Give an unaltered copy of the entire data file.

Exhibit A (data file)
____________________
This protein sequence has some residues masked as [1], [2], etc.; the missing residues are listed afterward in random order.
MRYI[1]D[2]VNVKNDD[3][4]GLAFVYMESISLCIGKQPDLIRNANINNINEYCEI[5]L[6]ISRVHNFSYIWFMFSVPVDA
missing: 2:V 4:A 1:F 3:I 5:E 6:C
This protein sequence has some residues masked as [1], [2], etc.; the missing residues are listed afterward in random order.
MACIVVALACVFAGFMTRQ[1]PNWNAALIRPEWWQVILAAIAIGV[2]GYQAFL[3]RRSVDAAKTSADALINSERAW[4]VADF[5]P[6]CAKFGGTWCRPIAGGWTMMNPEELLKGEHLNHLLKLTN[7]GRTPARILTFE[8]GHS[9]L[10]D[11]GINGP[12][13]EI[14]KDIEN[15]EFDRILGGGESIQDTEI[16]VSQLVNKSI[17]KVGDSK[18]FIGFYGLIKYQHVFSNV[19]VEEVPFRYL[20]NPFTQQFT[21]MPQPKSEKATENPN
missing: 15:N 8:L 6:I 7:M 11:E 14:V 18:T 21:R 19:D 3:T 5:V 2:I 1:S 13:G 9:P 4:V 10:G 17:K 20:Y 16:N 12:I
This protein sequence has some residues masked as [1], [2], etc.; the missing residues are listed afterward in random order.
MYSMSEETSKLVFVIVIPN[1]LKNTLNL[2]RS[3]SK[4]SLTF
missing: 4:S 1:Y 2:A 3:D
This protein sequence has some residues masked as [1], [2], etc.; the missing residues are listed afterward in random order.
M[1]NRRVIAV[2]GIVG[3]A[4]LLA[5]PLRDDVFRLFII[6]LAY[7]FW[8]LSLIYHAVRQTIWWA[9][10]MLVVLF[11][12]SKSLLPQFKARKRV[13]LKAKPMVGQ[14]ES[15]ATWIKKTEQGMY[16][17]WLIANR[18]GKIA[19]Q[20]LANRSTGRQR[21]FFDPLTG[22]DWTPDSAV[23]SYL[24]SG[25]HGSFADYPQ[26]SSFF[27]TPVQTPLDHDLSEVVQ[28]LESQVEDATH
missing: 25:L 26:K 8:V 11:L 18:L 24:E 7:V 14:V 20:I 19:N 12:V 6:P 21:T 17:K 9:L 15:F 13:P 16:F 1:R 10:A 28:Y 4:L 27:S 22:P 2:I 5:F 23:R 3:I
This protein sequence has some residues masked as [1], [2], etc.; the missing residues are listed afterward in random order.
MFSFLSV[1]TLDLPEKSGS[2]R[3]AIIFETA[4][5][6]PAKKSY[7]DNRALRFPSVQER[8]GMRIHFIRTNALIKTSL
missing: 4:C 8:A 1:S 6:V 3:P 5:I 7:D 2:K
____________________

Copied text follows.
This protein sequence has some residues masked as [1], [2], etc.; the missing residues are listed afterward in random order.
MRYI[1]D[2]VNVKNDD[3][4]GLAFVYMESISLCIGKQPDLIRNANINNINEYCEI[5]L[6]ISRVHNFSYIWFMFSVPVDA
missing: 2:V 4:A 1:F 3:I 5:E 6:C
This protein sequence has some residues masked as [1], [2], etc.; the missing residues are listed afterward in random order.
MACIVVALACVFAGFMTRQ[1]PNWNAALIRPEWWQVILAAIAIGV[2]GYQAFL[3]RRSVDAAKTSADALINSERAW[4]VADF[5]P[6]CAKFGGTWCRPIAGGWTMMNPEELLKGEHLNHLLKLTN[7]GRTPARILTFE[8]GHS[9]L[10]D[11]GINGP[12][13]EI[14]KDIEN[15]EFDRILGGGESIQDTEI[16]VSQLVNKSI[17]KVGDSK[18]FIGFYGLIKYQHVFSNV[19]VEEVPFRYL[20]NPFTQQFT[21]MPQPKSEKATENPN
missing: 15:N 8:L 6:I 7:M 11:E 14:V 18:T 21:R 19:D 3:T 5:V 2:I 1:S 13:G 9:P 4:V 10:G 17:K 20:Y 16:N 12:I
This protein sequence has some residues masked as [1], [2], etc.; the missing residues are listed afterward in random order.
MYSMSEETSKLVFVIVIPN[1]LKNTLNL[2]RS[3]SK[4]SLTF
missing: 4:S 1:Y 2:A 3:D
This protein sequence has some residues masked as [1], [2], etc.; the missing residues are listed afterward in random order.
M[1]NRRVIAV[2]GIVG[3]A[4]LLA[5]PLRDDVFRLFII[6]LAY[7]FW[8]LSLIYHAVRQTIWWA[9][10]MLVVLF[11][12]SKSLLPQFKARKRV[13]LKAKPMVGQ[14]ES[15]ATWIKKTEQGMY[16][17]WLIANR[18]GKIA[19]Q[20]LANRSTGRQR[21]FFDPLTG[22]DWTPDSAV[23]SYL[24]SG[25]HGSFADYPQ[26]SSFF[27]TPVQTPLDHDLSEVVQ[28]LESQVEDATH
missing: 25:L 26:K 8:V 11:L 18:L 24:E 7:V 14:V 20:I 19:N 12:V 6:P 21:T 17:K 9:L 15:F 13:P 16:F 1:R 10:A 28:Y 4:L 27:S 22:P 2:I 5:F 23:R 3:I
This protein sequence has some residues masked as [1], [2], etc.; the missing residues are listed afterward in random order.
MFSFLSV[1]TLDLPEKSGS[2]R[3]AIIFETA[4][5][6]PAKKSY[7]DNRALRFPSVQER[8]GMRIHFIRTNALIKTSL
missing: 4:C 8:A 1:S 6:V 3:P 5:I 7:D 2:K